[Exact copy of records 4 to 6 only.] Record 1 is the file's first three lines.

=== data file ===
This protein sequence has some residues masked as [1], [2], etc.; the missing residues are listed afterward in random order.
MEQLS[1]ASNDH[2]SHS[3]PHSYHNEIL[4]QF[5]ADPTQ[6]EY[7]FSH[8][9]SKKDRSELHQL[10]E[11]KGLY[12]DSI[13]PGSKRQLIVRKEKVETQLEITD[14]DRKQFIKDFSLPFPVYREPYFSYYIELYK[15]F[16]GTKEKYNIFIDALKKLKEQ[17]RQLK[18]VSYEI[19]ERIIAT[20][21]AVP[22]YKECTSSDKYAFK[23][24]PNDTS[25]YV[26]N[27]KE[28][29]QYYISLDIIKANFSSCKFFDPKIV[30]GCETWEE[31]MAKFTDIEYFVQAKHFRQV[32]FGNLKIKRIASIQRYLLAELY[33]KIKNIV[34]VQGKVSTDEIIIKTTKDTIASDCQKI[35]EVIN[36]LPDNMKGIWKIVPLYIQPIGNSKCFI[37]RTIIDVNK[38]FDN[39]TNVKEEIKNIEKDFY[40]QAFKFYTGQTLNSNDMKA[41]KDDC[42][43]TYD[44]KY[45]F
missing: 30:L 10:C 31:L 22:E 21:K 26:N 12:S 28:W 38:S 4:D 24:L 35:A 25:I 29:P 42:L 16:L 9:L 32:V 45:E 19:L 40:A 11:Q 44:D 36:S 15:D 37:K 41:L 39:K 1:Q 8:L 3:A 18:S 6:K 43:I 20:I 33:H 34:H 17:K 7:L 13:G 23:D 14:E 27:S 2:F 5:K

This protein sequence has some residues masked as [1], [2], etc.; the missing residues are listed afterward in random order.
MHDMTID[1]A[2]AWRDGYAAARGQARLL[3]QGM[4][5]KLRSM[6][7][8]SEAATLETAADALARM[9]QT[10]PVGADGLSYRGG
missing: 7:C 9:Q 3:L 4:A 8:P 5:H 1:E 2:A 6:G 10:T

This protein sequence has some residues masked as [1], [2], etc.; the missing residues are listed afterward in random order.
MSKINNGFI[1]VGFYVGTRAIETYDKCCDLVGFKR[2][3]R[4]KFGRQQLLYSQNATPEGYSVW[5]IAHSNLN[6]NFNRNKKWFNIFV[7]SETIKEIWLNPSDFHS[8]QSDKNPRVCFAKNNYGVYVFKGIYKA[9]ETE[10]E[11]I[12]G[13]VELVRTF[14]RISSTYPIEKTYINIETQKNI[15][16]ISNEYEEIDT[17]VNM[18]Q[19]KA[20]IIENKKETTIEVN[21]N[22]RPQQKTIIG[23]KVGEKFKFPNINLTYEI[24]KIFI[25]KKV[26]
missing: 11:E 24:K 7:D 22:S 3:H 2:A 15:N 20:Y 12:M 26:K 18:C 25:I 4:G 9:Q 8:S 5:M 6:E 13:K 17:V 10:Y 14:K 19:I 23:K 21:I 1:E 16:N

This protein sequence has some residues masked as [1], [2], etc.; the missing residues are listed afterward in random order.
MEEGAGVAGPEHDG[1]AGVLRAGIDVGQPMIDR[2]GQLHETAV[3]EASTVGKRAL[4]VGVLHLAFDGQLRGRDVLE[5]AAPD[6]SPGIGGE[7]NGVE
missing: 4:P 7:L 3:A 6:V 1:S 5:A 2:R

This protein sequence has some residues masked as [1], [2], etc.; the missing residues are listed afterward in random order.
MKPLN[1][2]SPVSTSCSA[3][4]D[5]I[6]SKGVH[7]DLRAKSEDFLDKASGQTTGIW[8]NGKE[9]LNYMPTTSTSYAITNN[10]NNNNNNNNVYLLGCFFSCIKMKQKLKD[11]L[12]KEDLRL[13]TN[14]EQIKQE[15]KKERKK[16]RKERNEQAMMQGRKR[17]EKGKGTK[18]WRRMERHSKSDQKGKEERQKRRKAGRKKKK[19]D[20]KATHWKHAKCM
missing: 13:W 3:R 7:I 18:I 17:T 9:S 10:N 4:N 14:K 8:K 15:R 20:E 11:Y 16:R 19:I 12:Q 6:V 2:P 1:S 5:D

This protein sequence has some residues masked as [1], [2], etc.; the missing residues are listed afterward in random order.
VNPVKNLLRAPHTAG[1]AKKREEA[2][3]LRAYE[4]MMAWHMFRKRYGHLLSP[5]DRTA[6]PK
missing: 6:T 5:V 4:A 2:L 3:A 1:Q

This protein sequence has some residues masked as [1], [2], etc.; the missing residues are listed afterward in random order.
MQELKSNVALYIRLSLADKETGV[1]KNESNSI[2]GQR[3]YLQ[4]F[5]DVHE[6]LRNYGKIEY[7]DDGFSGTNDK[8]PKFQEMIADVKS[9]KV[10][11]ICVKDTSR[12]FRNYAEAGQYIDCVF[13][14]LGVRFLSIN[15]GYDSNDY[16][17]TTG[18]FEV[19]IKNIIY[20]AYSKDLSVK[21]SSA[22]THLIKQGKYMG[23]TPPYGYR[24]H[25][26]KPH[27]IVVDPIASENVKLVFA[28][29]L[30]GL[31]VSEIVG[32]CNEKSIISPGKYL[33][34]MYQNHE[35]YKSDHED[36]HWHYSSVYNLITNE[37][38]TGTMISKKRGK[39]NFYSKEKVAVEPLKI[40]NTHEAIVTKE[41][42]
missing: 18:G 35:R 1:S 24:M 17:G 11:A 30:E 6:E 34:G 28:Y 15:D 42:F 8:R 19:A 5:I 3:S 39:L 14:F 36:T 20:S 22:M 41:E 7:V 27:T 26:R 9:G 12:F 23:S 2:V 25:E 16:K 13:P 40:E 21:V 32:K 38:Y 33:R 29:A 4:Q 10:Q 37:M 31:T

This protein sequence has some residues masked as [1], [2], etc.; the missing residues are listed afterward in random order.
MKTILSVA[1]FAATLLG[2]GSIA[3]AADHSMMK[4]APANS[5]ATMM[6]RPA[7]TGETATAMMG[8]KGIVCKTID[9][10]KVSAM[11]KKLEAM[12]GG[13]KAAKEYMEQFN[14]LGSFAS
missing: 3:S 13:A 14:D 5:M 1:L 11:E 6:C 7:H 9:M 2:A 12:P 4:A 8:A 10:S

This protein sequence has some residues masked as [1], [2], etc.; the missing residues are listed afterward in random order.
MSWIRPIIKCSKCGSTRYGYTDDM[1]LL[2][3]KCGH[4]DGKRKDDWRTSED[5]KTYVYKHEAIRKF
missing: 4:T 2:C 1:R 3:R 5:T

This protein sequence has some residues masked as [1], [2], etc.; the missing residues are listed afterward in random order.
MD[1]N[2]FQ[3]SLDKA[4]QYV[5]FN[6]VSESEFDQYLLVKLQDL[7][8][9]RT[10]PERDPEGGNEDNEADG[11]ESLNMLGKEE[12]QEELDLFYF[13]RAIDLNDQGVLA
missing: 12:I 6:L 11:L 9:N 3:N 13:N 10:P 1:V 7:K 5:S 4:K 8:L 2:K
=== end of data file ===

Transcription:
This protein sequence has some residues masked as [1], [2], etc.; the missing residues are listed afterward in random order.
MEEGAGVAGPEHDG[1]AGVLRAGIDVGQPMIDR[2]GQLHETAV[3]EASTVGKRAL[4]VGVLHLAFDGQLRGRDVLE[5]AAPD[6]SPGIGGE[7]NGVE
missing: 4:P 7:L 3:A 6:V 1:S 5:A 2:R

This protein sequence has some residues masked as [1], [2], etc.; the missing residues are listed afterward in random order.
MKPLN[1][2]SPVSTSCSA[3][4]D[5]I[6]SKGVH[7]DLRAKSEDFLDKASGQTTGIW[8]NGKE[9]LNYMPTTSTSYAITNN[10]NNNNNNNNVYLLGCFFSCIKMKQKLKD[11]L[12]KEDLRL[13]TN[14]EQIKQE[15]KKERKK[16]RKERNEQAMMQGRKR[17]EKGKGTK[18]WRRMERHSKSDQKGKEERQKRRKAGRKKKK[19]D[20]KATHWKHAKCM
missing: 13:W 3:R 7:I 18:I 17:T 9:S 10:N 4:N 14:K 8:K 15:R 20:E 11:Y 16:R 19:I 12:Q 6:V 2:P 1:S 5:D

This protein sequence has some residues masked as [1], [2], etc.; the missing residues are listed afterward in random order.
VNPVKNLLRAPHTAG[1]AKKREEA[2][3]LRAYE[4]MMAWHMFRKRYGHLLSP[5]DRTA[6]PK
missing: 6:T 5:V 4:A 2:L 3:A 1:Q